Lessons Learned: Cost of panels has come down since 2003, so trackers are no longer useful. We use large, 2400 lbs total, lead acid batteries for storage. They still work fine, but need maintenance (check water levels) four time a year.  Newer batteries are better (think Tesla power wall).  There are still cost issues maintenance issues with any battery.

 Willing to be contacted to learn more? Yes, at 770-6559.

Jon Norris /Thumper Road

System: 16.7 kW Solar PV, 40 305-watt Mission panels, ground mounted with adjustability. Fronius inverter. Option for storage.

Installed: July 2019 by Timmermans Talents, Platteville.   

Utility provider: Mount Horeb.

Key positives: We have a Wi-Fi connection that enables us to watch production, and the meter also provides feedback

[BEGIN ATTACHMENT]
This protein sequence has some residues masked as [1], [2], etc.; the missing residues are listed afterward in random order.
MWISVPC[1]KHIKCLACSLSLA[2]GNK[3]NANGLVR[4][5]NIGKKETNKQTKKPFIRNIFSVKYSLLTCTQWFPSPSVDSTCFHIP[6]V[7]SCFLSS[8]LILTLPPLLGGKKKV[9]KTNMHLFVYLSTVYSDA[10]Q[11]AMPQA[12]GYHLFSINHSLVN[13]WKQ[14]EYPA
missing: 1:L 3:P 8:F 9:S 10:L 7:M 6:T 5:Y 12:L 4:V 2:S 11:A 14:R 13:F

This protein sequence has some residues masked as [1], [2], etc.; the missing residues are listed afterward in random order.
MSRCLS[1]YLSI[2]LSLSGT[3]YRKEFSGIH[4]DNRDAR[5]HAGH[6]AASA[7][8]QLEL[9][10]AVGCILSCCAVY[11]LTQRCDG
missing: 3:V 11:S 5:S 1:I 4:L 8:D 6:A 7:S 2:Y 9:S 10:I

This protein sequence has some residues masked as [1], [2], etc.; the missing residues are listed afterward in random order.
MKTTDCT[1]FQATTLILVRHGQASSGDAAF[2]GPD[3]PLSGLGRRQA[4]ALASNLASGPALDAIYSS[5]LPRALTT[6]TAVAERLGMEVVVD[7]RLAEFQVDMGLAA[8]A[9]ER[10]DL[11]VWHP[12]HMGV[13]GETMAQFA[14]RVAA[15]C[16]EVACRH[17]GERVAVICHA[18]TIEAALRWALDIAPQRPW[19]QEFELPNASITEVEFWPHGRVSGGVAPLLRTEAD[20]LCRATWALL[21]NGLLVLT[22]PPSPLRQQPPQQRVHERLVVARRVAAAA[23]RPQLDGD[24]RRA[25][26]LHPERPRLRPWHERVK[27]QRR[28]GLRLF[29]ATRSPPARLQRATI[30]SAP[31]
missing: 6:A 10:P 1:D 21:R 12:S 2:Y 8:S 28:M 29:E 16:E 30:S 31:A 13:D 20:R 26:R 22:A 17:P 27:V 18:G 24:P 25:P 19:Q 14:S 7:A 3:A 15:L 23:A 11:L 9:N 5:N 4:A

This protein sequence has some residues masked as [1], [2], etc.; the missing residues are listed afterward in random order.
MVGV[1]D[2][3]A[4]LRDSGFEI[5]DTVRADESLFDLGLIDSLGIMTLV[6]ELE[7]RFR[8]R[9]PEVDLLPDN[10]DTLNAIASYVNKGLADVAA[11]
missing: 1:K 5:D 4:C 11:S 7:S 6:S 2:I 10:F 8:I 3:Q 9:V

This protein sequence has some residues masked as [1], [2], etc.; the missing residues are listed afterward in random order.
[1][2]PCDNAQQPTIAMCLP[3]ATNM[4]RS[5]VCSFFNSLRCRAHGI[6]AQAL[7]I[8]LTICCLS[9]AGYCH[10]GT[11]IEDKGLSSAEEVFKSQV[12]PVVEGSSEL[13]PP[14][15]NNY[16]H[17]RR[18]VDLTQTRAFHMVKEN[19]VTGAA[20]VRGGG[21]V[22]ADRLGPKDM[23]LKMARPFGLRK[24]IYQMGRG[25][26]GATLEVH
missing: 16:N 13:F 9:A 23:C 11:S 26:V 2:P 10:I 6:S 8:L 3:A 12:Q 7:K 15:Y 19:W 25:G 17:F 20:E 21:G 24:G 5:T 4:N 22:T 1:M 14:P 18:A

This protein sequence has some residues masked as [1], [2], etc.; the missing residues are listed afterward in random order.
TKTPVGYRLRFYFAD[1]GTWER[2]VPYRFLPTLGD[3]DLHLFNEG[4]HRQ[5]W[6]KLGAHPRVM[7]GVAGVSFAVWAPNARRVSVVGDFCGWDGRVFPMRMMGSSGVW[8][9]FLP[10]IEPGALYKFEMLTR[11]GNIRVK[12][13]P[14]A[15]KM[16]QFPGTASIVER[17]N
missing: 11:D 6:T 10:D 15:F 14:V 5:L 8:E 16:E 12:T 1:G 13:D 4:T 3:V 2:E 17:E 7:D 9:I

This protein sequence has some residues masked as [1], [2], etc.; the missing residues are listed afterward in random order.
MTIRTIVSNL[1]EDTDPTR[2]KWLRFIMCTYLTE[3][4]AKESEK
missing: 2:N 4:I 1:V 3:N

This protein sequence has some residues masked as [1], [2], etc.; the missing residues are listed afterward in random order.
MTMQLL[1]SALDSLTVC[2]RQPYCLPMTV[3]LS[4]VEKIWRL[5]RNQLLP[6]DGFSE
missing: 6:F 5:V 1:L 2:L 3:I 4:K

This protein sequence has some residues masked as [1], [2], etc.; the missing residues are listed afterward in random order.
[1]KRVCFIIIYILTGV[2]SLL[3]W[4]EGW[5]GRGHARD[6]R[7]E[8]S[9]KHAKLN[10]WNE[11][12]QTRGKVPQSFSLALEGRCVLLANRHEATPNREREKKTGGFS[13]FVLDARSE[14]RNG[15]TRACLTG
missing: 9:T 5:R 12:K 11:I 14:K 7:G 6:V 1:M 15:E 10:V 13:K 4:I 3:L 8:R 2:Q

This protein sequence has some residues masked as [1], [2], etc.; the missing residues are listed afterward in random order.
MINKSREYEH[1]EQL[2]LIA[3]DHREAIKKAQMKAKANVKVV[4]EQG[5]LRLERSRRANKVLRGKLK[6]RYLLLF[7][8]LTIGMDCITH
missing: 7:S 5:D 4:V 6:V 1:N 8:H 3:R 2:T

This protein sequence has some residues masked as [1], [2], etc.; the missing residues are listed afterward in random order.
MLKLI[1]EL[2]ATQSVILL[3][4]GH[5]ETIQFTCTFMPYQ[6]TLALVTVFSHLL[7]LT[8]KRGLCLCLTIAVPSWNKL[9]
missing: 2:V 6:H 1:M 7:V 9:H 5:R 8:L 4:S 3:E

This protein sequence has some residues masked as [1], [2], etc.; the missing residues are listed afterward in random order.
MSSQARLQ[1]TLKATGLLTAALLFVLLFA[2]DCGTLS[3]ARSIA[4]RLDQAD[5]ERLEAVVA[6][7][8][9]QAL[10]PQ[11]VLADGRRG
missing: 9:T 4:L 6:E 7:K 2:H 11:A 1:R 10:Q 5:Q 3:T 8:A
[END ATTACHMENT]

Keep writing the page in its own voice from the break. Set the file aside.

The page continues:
Willing to be contacted to learn more? Yes, at [email protected] 



Myles O’Kelly and Terri Niemczyk / Bakken-Stenli Road

System: 5.7 kW solar PV, 20 panels, roof mounted; Solar World panels, SolarEdge inverter and DC optimizers.  No battery storage.

Installed by: H&H Solar, Madison, July 2015.

Utility provider: Alliant.

Lessons learned: Snow sticks and roof treacherous, so consider ground mount to remove snow easily, avoid future re-roofing removal, reduce chance of squirrels camping under panels and chewing power cables. 

Key positives: Process was positively simple. It’s always comforting to look up during daylight and know I’m providing myself with energy.  

Anything different: Identify ground mount location. Choose different contractor, probably Tim Dyer at Safer Better World in Waunakee. 

Willing to be contacted to learn more? Yes, at 767-2330.